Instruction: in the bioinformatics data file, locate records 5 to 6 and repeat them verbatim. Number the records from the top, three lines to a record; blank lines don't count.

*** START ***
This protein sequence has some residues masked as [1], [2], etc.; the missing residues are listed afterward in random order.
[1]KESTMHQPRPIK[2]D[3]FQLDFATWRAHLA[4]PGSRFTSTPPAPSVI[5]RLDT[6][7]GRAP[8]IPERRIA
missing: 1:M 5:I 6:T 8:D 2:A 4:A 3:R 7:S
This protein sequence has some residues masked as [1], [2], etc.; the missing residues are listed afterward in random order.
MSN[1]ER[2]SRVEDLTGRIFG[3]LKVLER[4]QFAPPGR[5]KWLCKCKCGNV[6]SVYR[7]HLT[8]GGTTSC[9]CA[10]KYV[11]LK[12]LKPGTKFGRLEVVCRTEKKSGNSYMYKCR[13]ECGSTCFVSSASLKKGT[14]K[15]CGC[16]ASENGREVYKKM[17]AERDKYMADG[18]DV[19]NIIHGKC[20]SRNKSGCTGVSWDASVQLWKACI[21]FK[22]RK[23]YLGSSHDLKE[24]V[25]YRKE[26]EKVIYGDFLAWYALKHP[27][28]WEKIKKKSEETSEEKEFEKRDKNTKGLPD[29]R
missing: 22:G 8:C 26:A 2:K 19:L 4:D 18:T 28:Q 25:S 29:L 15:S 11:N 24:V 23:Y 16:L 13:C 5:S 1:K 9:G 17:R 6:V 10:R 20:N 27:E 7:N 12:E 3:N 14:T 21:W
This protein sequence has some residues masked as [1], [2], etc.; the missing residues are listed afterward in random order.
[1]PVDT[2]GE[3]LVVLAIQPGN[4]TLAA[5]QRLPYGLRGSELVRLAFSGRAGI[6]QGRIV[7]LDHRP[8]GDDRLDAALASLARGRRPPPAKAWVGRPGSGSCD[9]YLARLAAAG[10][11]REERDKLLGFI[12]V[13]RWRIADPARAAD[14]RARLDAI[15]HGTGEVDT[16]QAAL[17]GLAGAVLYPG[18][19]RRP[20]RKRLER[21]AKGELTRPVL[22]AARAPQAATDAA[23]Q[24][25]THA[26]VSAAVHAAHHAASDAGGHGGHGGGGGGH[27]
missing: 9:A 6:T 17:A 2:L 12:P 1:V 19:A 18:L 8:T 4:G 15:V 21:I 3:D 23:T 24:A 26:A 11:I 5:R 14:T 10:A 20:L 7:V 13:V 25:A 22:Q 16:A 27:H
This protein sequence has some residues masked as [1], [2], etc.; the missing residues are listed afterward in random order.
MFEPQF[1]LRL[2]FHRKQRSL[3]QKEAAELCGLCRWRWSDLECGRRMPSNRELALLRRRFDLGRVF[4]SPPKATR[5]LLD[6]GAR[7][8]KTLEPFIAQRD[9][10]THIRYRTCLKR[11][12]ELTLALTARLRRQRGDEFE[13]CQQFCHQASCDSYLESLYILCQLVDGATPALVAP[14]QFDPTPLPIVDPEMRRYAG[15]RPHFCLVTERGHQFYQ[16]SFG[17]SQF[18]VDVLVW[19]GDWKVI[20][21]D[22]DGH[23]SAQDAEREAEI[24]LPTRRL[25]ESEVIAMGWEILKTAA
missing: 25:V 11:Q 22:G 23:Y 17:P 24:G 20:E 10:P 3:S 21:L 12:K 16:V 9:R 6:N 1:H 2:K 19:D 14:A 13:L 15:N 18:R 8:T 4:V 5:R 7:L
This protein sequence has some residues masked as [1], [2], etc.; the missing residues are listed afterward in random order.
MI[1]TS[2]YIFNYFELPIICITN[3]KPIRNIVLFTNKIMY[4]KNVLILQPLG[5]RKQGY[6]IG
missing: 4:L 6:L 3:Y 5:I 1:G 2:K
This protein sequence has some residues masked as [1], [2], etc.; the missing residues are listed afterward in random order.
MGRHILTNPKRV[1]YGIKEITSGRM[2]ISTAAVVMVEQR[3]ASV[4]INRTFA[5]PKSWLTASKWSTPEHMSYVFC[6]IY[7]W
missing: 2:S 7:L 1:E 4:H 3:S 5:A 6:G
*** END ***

This protein sequence has some residues masked as [1], [2], etc.; the missing residues are listed afterward in random order.
MI[1]TS[2]YIFNYFELPIICITN[3]KPIRNIVLFTNKIMY[4]KNVLILQPLG[5]RKQGY[6]IG
missing: 4:L 6:L 3:Y 5:I 1:G 2:K
This protein sequence has some residues masked as [1], [2], etc.; the missing residues are listed afterward in random order.
MGRHILTNPKRV[1]YGIKEITSGRM[2]ISTAAVVMVEQR[3]ASV[4]INRTFA[5]PKSWLTASKWSTPEHMSYVFC[6]IY[7]W
missing: 2:S 7:L 1:E 4:H 3:S 5:A 6:G